Often we get asked by clients, “How can I stop this behavior?” Clients can tell us all the reasons they should stop the behavior, but they often overlook a key component for recovery. It is found in one word, “friendship.” Certainly, there is more to recovery than just friendship, but it does play a vital role, since addictive behaviors create isolation. Over the years of acting out, one often loses contact and does less interaction with true friends. This leaves one alone. It is often just the person and the addiction—the addiction is the friend.
Elbert Hubbard remarked, “Your friend is the man who knows all about you, and still likes you.” (Thinkexist.com)
When a client, who has an addiction, is meeting with me, “I ask the client to draw a circle and put a dot in the center. I say, “That dot represents you.” Who else is in the circle with you? Who is emotionally connected with you? Who can you go to and talk about the issues you are discussing with me?
I continue, “If someone is emotionally close to you and you can talk openly about your feelings, behaviors, dreams and goals, then we place another dot right next to your dot to represent that person. If the person is farther away, you can place the dot away from your dot. So let’s start with Mom and Dad. Where would their dots be in relationship to your dot?”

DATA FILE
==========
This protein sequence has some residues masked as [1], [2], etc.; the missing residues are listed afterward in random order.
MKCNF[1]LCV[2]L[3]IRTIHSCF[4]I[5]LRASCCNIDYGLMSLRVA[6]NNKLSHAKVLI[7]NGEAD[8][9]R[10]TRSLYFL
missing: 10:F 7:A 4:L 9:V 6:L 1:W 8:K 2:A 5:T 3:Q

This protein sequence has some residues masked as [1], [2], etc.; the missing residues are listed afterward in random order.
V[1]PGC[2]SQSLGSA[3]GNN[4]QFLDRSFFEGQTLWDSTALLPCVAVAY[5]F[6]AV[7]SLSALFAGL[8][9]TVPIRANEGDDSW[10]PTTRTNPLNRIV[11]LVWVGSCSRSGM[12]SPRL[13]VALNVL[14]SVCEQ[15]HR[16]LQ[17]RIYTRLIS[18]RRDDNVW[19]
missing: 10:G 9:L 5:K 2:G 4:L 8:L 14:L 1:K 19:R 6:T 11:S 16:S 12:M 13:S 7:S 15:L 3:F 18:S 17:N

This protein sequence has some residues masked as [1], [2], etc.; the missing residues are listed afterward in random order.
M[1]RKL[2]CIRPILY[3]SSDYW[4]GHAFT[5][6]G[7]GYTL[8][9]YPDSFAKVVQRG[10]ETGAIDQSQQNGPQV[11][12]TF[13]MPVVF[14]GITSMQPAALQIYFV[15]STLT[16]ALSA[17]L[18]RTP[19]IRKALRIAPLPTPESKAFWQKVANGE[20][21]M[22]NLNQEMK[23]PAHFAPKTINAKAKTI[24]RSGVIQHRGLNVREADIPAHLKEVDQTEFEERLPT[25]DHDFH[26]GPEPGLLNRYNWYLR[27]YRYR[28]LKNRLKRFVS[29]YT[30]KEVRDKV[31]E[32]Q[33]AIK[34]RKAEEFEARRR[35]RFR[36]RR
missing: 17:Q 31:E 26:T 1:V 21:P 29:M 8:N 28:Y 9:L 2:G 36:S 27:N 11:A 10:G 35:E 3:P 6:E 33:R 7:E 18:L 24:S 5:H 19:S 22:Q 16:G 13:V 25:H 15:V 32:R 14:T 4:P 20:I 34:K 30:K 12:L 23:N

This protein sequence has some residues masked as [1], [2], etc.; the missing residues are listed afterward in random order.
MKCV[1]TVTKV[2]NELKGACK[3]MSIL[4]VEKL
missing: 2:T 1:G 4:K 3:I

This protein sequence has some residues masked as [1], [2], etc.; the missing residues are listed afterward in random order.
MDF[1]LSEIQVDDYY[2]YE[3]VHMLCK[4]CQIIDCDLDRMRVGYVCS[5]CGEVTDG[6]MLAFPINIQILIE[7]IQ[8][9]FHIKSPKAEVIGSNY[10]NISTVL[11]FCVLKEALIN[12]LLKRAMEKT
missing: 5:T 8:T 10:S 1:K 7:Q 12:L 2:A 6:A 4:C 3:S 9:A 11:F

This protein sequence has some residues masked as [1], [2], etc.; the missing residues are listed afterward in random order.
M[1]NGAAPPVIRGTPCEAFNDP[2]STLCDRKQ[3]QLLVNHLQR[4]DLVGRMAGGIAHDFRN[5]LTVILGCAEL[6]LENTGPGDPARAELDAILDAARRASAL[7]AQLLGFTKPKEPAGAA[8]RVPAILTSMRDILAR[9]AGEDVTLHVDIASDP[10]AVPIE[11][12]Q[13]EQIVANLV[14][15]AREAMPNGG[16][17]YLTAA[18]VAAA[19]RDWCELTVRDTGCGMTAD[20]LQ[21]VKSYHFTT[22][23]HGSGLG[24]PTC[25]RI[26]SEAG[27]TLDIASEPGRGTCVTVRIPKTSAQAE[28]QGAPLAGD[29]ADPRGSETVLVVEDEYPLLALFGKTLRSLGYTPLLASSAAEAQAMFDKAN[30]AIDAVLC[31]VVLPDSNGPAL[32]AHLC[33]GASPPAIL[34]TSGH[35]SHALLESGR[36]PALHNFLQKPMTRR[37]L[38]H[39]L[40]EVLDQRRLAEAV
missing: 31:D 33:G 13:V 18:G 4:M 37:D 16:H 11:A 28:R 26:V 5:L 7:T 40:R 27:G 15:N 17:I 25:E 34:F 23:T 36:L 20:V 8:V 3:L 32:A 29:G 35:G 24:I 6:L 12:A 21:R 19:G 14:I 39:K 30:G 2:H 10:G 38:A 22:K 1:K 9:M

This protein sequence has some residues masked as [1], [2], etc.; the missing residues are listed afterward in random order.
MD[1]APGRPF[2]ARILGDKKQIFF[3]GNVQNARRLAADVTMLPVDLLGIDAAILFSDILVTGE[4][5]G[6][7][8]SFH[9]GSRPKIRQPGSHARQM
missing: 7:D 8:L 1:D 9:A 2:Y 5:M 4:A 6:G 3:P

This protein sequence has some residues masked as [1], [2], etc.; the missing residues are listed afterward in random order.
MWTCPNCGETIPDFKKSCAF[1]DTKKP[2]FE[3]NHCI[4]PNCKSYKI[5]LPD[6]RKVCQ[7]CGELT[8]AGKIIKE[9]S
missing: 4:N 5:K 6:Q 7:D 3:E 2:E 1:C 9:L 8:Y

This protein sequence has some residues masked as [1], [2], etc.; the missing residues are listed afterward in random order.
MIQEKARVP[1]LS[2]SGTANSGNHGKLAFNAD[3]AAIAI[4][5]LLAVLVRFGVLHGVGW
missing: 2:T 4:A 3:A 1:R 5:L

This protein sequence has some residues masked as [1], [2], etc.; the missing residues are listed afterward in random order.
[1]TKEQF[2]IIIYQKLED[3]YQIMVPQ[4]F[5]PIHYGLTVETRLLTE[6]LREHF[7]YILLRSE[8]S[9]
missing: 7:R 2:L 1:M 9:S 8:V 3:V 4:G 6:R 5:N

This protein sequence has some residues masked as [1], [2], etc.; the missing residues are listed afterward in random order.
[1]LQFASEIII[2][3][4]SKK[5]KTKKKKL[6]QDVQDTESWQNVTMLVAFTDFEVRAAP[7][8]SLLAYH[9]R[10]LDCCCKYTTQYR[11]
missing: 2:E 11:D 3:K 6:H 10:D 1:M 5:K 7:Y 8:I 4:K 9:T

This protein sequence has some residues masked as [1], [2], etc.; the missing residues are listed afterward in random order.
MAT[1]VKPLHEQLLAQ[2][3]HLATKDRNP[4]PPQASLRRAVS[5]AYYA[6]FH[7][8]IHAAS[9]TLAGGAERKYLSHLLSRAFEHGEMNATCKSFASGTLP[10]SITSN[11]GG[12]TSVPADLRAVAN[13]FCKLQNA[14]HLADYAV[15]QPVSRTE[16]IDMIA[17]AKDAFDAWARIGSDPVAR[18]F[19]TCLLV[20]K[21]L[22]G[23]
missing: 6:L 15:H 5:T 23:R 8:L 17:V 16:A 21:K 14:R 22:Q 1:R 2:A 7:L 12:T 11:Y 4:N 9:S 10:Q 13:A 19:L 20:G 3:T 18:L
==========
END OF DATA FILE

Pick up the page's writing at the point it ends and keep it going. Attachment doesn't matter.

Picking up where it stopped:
Let’s move to siblings and friends. Many times there are not very many dots next to the client’s dot. It is also surprising how many dots are outside the large circle. It makes sense because often the client with the addiction has few, “true friends.” In a very sad way, the addiction has become the best friend and all other friends have, to some degree, been alienated.
Often our friendships are just on the surface. We often lack deep, meaningful relationships that emotionally connect us. We don’t get much from reading just the first page of a book and then setting it down. We could read the first page of one hundred books and not gain much knowledge, insight or wisdom. Regarding reception-oriented social gatherings, C.S. Lewis observed:
“Meeting people in such settings is like reading only the first page of one hundred different books—very unfulfilling! All of us should strive, therefore, to have some friendships that are deep and solid—so solid, for instance, that if they were interrupted, the unfinished conversation could be resumed months later almost in mid-sentence, just as if we had never been apart.”
We might reach out and connect with our family members. We might connect with true friends from the past. We might make an effort to get to know others who live nearby. One important element for change is to expand our circle of true friends.
When clients are now living a sober life and on track to reach their goals, there are usually more dots inside their circle, close to the clients’ dot, that represents an expanded support system of true friends.
© 2013 Rod W. Jeppsen